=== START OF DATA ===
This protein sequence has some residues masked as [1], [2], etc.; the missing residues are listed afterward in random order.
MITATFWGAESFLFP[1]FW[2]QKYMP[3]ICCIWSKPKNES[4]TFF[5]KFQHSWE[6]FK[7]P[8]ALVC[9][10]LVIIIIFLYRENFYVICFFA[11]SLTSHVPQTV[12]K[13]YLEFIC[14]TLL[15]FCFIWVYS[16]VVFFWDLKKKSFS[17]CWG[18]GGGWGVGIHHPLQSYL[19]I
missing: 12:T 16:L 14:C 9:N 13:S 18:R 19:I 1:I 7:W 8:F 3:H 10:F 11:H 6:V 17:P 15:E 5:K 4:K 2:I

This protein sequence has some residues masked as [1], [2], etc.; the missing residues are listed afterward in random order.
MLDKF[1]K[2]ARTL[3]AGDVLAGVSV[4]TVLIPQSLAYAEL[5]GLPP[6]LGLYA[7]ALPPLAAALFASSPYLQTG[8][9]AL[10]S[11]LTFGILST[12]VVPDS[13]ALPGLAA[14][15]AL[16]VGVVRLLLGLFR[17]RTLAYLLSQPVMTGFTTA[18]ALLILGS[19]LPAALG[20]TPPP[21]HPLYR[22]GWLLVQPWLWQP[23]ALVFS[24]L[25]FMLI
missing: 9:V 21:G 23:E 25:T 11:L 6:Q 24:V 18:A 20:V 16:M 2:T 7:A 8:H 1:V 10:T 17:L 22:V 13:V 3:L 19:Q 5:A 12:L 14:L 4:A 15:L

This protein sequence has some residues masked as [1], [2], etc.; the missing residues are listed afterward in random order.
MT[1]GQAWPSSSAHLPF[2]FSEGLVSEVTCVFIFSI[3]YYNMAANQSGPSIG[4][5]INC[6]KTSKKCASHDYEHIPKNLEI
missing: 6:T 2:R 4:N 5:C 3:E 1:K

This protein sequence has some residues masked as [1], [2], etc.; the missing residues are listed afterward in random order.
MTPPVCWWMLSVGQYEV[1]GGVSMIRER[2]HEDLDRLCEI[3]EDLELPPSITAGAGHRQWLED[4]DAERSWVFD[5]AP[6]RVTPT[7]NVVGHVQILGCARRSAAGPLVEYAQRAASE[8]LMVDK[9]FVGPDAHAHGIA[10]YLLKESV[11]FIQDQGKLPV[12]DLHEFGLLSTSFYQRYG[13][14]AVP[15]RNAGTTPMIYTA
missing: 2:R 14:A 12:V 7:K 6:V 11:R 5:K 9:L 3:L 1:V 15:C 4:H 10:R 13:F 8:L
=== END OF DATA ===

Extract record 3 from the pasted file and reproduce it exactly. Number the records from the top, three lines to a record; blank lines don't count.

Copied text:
This protein sequence has some residues masked as [1], [2], etc.; the missing residues are listed afterward in random order.
MT[1]GQAWPSSSAHLPF[2]FSEGLVSEVTCVFIFSI[3]YYNMAANQSGPSIG[4][5]INC[6]KTSKKCASHDYEHIPKNLEI
missing: 6:T 2:R 4:N 5:C 3:E 1:K